San Francisco: Tech Success Breeds Hispanic Resentment—There Goes The Mission District!
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Monday’s New York Times had a page 1 feature about culture clash in San Francisco. The tech industry has been roaring back in the city and multicultural toes are being trod upon by young IT workers with iPhones full of money.

The Times’ front-page photo focused on the largely Hispanic Mission district, where housing costs are going up.

The Times’ front-page photo focused on the largely Hispanic Mission district, where housing costs are going up.

Local Hispanics have short memories about the neighborhood’s history. The Mission used to be the home of working-class whites, including European immigrants, who skedaddled when Mexicans moved in en masse.

These days the Hispanics think they own the place and dislike the young techies taking up residence, so the diverse groups are struggling for dominance.

Some try to turn the cultural dissonance into a positive, or at least a cool irony. Champ of this category must certainly be the map of the Mission showing gang territory and bakeries.

Guerrilla cartographers map Mission’s unseen world, San Francisco Chronicle Blog, August 2, 2013

Next time you bite into your cinnamon horchata cupcake at Mission Minis you can rest assured you’re slightly outside of gangland, west of the edge of a Sureno-claimed chunk of the Mission. Or that families with fewer children area tend toward microhoods with more doggy stores, boarding and veterinary care. [. . .]

Let me stipulate that young tech workers can be insufferable with their hipster arrogance. However, they have jobs, pay taxes and don’t sell drugs on street corners.

But the whole kerfuffle shows what a mess diversity can be. Far from creating a rainbow paradise, immigration and other rapid movements of tribes merely generate new flavors of conflict.

Backlash by the bay: Tech riches alter San Francisco, New York Times, Nov 25, 2013

[. . .] While the technology boom has bred hostility, it has also brought San Francisco undeniable benefits. Mayor Edwin M Lee credits the technology sector with helping to pull the city out of the recession, creating jobs and nourishing a thriving economy that is the envy of cash-starved cities across the country.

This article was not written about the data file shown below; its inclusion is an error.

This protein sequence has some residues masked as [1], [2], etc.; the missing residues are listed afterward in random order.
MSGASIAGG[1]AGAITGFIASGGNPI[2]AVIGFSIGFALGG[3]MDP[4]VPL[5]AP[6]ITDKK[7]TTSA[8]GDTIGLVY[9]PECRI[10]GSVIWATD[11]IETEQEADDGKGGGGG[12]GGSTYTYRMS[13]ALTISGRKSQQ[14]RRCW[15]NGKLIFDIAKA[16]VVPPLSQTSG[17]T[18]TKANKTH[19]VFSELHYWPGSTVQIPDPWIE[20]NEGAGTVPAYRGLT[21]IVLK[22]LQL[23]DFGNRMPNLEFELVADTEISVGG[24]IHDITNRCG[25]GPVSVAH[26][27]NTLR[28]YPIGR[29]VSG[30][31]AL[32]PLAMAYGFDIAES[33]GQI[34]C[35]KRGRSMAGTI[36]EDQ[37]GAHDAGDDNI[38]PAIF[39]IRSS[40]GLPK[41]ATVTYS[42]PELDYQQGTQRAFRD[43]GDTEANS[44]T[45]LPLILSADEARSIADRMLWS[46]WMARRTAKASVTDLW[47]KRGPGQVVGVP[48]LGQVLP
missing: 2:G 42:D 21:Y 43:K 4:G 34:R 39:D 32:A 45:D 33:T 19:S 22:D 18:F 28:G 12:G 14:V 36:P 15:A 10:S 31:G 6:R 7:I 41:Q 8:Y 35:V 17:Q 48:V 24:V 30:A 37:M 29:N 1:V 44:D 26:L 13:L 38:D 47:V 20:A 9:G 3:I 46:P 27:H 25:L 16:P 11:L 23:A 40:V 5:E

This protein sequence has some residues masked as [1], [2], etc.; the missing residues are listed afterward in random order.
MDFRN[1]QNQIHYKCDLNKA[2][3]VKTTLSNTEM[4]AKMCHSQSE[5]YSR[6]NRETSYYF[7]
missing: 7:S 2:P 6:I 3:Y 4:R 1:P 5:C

The industry is “not so much taking over but complementing the job creation we want in the city,” Lee said while giving a tour of middle Market Street to show off its “renaissance” from a seedy skid row to a tech district where Twitter, Square and other companies have made their home.

Yet city officials must grapple with the arithmetic of squeezing more people into the limited space afforded by San Francisco’s 49 square miles. And it is the housing shortage that underlies much of the sniping about tech workers. [. . .]

Nowhere are the changes starker than in the Mission District, once a working-class Hispanic neighborhood, now a destination for the tech elite.

Evan Williams of Twitter and Mark Zuckerberg of Facebook have bought homes near there.

Longtime residents of the Mission District complain that high-end apartments, expensive restaurants and exclusive boutiques are crowding out the bodegas, bookstores and Mexican bars. They complain about workers who, like residents of a bedroom community, board company buses every morning and return every evening to drink and dine on Valencia Street.

And they grumble about less tangible things: an insensitivity in interactions in stores and on the street, or a seeming disregard for neighborhood traditions. The annual Day of the Dead procession, meant to be solemn, has turned into a rowdy affair that many newcomers seem to view as a kind of Mexican Halloween. 

“Some of the people in the stores that I knew, they are good people and nice people, and then I see them get evicted and then the people who move in there are not as nice,” said Rene Yanez, an artist and founder of Galeria de la Raza in the 1970s, who started the procession. Yanez and his partner, who is battling cancer, are being evicted from the apartment they have occupied for decades.

Evictions are higher in this neighborhood than in any other part of the city.

“They are not only expelling the homeless and the gangbangers,” said Guillermo Gomez-Pena, a performance artist. “They are also expelling the performance artists, the poets, the muralists, the activists, the working-class families — all these wonderful urban tribes that made this neighborhood a very special neighborhood for decades.”

“One day,” he added, “they will wake up to an extremely unbearable ocean of sameness.”

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